F1 News, Reports and Race Results

Horner calls for changes to ‘brutal’ Las Vegas schedule

Christian Horner says F1 needs to take a few lessons away from its inaugural Las Vegas GP weekend, insisting the event’s “brutal” schedule left everyone “slightly f***ed".

Grand Prix racing’s return to the entertainment capital of the world forty years after its last visit to Sin City, was a two-part affair with a catastrophic opening day followed by a spectacular display of racing on Saturday evening.

Carlos Sainz’s costly encounter while out on track at the start of FP1 with a water valve cover destroyed the Spaniard’s Ferrari chassis.

But it also set back into the wee hours of Friday – 2:30am to be precise – the day’s second practice due to a lengthy track inspection to verify and secure the remaining water valve covers and drains located around the circuit.

After the session, the teams - with many of its members battling the significant time zone change - undertook their preparation work and debriefs which resulted in the F1 community retiring to its hotels on Friday morning with the sun shining bright over Vegas’ Strip.

The grueling schedule was repeated for the following two days and capped off by a final pack-up stint early on Sunday before F1’s freight was directed to Abu Dhabi.

Next year’s calendar will see Las Vegas positioned as the first leg of a triple header that will include Qatar and Abu Dhabi, a backbreaking prospect for F1’s globetrotters.

"As a first off, of course, there are going to be many lessons to learn," commented Horner.

"One of the things to look at is the running schedule because it has been brutal for the team and all the men and women behind the scenes.

"Everybody is leaving Vegas slightly f***ed! One way or another it has been a brutal weekend for everyone behind the scenes, and I think we need to look at how we can improve that for the future."

Horner reckoned that even a small tweak to Vega’s timetable would go a long towards making everyone’s residency on the Strip less exhausting.

"I think run it a little earlier in the evening because you are never going to keep every television audience totally happy," he said.

"This is an American race. If you run it 8pm in the evening or something like that it would just be a bit more comfortable for the men and women working behind the scenes."

Ferrari’s Fred Vasseur was on the same page as Horner.

"If we have to improve, it’s perhaps the timing," said the Frenchman, quoted by Motorsport.com.

"It's not an easy one to find, if you want to have a decent timing for Asia, Europe, East Coast, West Coast.

"In the past, we had no issue because F1 was just for the European people, and we had to stick to the European timing, and it was okay.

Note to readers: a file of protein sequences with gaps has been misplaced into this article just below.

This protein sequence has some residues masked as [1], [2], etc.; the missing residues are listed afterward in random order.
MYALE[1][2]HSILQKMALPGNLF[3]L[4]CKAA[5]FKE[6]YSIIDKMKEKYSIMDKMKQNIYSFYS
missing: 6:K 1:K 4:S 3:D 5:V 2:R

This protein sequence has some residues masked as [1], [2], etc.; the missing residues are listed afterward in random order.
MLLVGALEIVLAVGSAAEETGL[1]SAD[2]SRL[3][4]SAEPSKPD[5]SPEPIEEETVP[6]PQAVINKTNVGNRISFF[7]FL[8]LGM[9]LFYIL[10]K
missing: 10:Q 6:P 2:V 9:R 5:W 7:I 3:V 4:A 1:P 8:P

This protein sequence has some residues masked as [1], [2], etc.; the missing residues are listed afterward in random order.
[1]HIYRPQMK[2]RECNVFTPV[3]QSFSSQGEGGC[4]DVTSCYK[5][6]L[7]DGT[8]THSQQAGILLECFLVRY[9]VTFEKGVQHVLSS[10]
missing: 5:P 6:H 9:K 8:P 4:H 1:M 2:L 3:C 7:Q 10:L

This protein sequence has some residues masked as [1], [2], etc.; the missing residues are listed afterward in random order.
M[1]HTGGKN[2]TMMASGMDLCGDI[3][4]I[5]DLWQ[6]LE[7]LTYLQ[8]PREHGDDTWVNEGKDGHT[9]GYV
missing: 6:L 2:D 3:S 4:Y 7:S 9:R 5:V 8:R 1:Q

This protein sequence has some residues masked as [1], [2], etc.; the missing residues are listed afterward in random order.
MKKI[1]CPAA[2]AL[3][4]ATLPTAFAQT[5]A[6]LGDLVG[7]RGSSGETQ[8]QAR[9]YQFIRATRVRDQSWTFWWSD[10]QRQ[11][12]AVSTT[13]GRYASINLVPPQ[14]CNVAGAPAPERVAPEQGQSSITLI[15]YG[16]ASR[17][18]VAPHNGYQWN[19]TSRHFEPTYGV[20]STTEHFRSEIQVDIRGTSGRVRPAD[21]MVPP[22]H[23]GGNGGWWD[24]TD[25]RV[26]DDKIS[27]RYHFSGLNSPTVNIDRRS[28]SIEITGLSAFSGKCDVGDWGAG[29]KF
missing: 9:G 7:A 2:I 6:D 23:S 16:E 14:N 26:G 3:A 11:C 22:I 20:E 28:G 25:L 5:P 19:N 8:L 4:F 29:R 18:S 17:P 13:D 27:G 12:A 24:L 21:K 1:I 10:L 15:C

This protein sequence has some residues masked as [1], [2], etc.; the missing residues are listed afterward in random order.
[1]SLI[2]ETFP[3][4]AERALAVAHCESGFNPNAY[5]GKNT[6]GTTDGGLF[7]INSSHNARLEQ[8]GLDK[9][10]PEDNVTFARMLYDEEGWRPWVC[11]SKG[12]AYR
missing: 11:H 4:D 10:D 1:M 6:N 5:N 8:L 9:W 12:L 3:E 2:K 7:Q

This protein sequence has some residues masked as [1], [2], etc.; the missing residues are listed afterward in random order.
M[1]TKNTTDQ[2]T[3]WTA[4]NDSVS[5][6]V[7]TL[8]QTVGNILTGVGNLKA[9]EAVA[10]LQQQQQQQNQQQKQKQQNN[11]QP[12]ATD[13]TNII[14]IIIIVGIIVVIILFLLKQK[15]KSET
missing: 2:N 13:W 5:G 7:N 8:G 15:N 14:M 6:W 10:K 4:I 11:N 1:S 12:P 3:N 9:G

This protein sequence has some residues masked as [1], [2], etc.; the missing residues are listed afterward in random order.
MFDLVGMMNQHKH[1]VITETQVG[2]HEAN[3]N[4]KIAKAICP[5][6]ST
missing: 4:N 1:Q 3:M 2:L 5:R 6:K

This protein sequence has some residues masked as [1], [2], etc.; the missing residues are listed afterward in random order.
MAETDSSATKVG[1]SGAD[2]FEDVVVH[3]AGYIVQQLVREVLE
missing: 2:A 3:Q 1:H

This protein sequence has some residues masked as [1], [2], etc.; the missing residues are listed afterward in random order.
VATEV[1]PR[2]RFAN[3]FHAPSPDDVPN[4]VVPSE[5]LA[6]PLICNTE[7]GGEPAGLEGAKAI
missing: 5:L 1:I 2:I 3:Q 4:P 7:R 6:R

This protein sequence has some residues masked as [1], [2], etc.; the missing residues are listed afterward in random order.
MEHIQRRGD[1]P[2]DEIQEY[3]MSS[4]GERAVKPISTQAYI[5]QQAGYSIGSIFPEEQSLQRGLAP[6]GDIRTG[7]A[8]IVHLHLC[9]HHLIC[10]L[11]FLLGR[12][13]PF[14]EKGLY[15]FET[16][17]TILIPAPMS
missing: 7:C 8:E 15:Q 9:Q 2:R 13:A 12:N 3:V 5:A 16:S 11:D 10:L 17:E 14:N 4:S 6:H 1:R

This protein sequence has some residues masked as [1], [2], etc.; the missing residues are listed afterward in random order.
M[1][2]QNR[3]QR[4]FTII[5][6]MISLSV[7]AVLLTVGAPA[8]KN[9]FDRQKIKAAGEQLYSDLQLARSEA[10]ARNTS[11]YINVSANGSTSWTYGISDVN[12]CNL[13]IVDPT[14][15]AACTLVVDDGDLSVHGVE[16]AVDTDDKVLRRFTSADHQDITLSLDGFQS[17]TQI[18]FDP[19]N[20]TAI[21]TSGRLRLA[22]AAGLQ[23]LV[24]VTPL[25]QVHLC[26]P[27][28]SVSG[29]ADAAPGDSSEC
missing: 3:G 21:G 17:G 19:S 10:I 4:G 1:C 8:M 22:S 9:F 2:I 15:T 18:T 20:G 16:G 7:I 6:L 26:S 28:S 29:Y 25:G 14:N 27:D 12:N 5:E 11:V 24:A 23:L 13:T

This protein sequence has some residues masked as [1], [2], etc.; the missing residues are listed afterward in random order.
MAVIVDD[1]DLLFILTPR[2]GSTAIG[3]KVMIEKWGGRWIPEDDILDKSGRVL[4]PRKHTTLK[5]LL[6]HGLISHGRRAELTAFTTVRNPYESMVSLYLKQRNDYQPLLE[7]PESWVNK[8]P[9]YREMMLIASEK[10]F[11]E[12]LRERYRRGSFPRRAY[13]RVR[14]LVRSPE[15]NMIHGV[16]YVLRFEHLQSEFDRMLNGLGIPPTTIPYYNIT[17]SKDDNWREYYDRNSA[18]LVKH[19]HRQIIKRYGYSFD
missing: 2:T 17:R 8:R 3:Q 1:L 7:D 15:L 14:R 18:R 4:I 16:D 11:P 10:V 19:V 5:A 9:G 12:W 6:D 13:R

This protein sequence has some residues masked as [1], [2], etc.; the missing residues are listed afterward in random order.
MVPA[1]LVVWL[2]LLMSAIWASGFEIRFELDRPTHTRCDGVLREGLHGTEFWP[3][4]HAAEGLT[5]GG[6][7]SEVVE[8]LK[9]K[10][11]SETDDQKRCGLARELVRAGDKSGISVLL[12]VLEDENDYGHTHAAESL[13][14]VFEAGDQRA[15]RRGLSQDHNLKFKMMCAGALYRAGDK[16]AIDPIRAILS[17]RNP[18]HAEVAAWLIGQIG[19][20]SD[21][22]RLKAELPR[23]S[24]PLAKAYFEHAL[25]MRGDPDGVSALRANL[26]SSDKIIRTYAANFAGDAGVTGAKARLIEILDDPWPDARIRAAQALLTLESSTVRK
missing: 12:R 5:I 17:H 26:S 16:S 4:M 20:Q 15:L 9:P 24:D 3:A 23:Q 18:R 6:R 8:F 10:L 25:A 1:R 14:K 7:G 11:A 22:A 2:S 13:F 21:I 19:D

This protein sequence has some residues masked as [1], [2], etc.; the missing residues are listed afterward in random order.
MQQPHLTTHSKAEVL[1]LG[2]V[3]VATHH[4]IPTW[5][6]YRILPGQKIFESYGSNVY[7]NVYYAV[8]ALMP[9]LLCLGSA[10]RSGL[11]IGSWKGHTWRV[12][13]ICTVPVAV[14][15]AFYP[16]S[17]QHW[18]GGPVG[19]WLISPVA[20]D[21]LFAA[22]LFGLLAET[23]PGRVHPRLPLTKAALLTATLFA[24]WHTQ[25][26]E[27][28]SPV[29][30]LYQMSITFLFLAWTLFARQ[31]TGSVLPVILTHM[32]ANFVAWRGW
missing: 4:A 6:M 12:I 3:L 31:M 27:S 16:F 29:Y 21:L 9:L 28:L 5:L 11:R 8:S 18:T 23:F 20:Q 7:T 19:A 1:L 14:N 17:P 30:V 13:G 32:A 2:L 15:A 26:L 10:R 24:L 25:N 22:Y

"Now it's a worldwide project, and it's much more difficult to find something fitting with the expectations of the 24-hour zone. But we will adjust it."

Aston Martin’s Mike Krack suggested that everyone take the time to assess the event’s impact on team personnel.

"We should not shoot too quickly now, out of the emotion, out of the tiredness," he said. "I think it's important we step back.

"The sporting regulations are quite rigid in terms of timing, they calculate everything from the race, from different sessions. So you would need to change that.

"But I think it's possible to incorporate what the race promotion needs, and what the workforce needs. It just needs a bit of work."

AlphaTauri CEO Peter Bayer – a former FIA official who knows a thing or two about logistics – was also an advocate for change.

"Certainly, we would support that," he said. “I don't know all the background and why it has been done.

"But I have a bit of experience, coming from the FIA, and knowing how difficult it was for Formula E in many cities. Closing down the streets has a massive impact on the people living here.

"We'll have to review everything, and see how we can improve. I spoke to a couple of our guys, some of them actually quickly found the rhythm. I had a bad day on the second day, I thought I'm not going to make it! But then suddenly you're into it.

"Obviously, now we're going to fly to the other end of the world. And it will turn us upside down. But at the same time, it was worth it."

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Phillip van Osten

Motor racing was a backdrop from the outset in Phillip van Osten's life. Born in Southern California, Phillip grew up with the sights and sounds of fast cars thanks to his father, Dick van Osten, an editor and writer for Auto Speed and Sport and Motor Trend. Phillip's passion for racing grew even more when his family moved to Europe and he became acquainted with the extraordinary world of Grand Prix racing. He was an early contributor to the monthly French F1i Magazine, often providing a historic or business perspective on Formula 1's affairs. In 2012, he co-authored along with fellow journalist Pierre Van Vliet the English-language adaptation of a limited edition book devoted to the great Belgian driver Jacky Ickx. He also authored "The American Legacy in Formula 1", a book which recounts the trials and tribulations of American drivers in Grand Prix racing. Phillip is also a commentator for Belgian broadcaster Be.TV for the US Indycar series.

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